Spanish Balsamic Vinegar
The origins of Balsamic Vinegar date back to 1046 when the Roman Emperor Henry the Third was passing through the Reggio Emilia region of Italy and received a bottle of vinegar as a gift. Linguistically the origins of the word Balsamic date back to the English Middle Ages as an adjective from the noun balsam, meaning “any substance able to restore or comfort”. (source: Balsamic Vinegars: Tradition, Technology, Trade)
This once rare condiment, fit for an Emperor, is now available in every supermarket, with prices ranging from £0.98p to, the most expensive we’ve found, £2,095 a bottle. The massive price range seems ludicrous. How can a condiment that is used in salads, or to increase the depth of flavour in cooking, be so varied? The answer is of course – not all Balsamic vinegars are created equally.
Ageing of Balsamic Vinegar
This is probably the greatest influencer of price – generally speaking the older something is the more expensive it is likely to be.
The same is true of Spanish Balsamic Vinegar. The ageing groups break down as follows: 12, 18, 25, 50 and 100 + year old. The age also greatly influences the viscosity and depth of the colour. A longer maturation period also ensures the vinegar condenses further.
Many producers mature their vinegar in casks. Traditional balsamic vinegar begins with grape must —whole pressed grapes complete with juice, skin, seeds and stems. The must from sweet locally grown and late-harvested grapes is cooked and left to ferment naturally for up to three weeks; the must is added to wine vinegar and then matured and further concentrated for a minimum of 12 years in a “batteria,” or five or more successively smaller ageing barrels. These barrels are made of different types of wood such as oak, chestnut, cherry, juniper, and mulberry, so that the vinegar can take on the complex flavours of the casks.
Once a year the vinegar is bottled from the smallest cask in the sequence. Each cask is then topped up with vinegar from the next cask up, with the largest cask getting filled with the new yield. None of the casks are ever completely drained. This ageing process is similar to the solera process used for fine sherries, ports, sweet wines, and Spanish brandies. The vinegar gets thicker and more concentrated as it ages because of evaporation that occurs through the walls of the barrels—the vinegar in the smallest barrel will be much thicker and more syrupy than the liquid in the successively larger barrels.
It is this maturation process that infuses the vinegar giving the greater depth and range of flavours. Choice of barrels is crucially important. Some barrels are over 100 years old. American Oak is popular so too are Chestnut wooden barrels. Cherry wooden Barrels will increase the red-fruit attributes, whilst Oak wood will bring out sweet and vanilla tones.
How to buy Balsamic Vinegar
Not sure which type to choose? Think first about your budget, how often you’ll use it and what you’ll use it for.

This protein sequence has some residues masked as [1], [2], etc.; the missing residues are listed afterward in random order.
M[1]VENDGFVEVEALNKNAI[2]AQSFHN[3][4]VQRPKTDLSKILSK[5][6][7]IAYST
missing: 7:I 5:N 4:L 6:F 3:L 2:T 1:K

When buying balsamic vinegar, you mostly get what you pay for. However, there is a lot to be said for personal taste. We are all different, some people prefer Chardonnay whilst others prefer Sauvignon blanc!
If you are looking to pay more for Balsamic consider using it in its purest form on salads or with a little quality olive oil for dipping with bread. If you pay more for your vinegar you will notice a marked difference in the depth and range of the taste – like a good wine. The length of the taste on the palate also improves.
You will notice a difference by sight. The viscosity of the Balsamic vinegar darkens to almost oil-like.
If you are cooking with Balsamic Vinegar, buying expensive vinegar and then burning off the flavours in the frying pan doesn’t make a lot of sense; we would suggest using the cheaper varieties for that.
Tip: Look out for a family name and a real address on the label. It’s can be a good sign.
If you are looking for the most expensive bottle of Balsamic Vinegar, look no further than the 100-year-old LA DAMA Traditional Balsamic!
Not all Balsamic Vinegar is from Italy.
Whilst the origin of Balsamic Vinegar is known to be in Italy, these days the main producing countries are France Italy and Spain. Spain has been producing Balsamic Vinegar for 100’s of years.
Here at Pure Spain we love our Spanish Balsamic Vinegar from Cordoba.
We sell 4 different types, including a delicious white balsamic vinegar.
White Balsamic Vinegar
Whilst the flavours are similar to darker balsamic, white balsamic has a cleaner after taste. Perfect with salads and dressings. It can also be used as an ingredient for flavouring sauces and food dishes, especially rice and fish based recipes. Click Here
12 year old Balsamic Vinegar
Exceptionally fruity and aromatic with a sweet and pleasant aftertaste. It is aged in American oak casks. An exceptional balsamic for the price!
25 year old Balsamic Vinegar
This is a high quality vinegar. Aged in wooden American oak casks for 25 years it displays characteristic and complex flavours of a Pedro Ximénez wine. Click Here
50 year old Balsamic Vinegar
A rare and high quality vinegar. Aged for 50 years in American Oak this balsamic vinegar is sweet, with a stunning array of aromas. It is one of the best balsamic vinegars to be produced in Spain. Click Here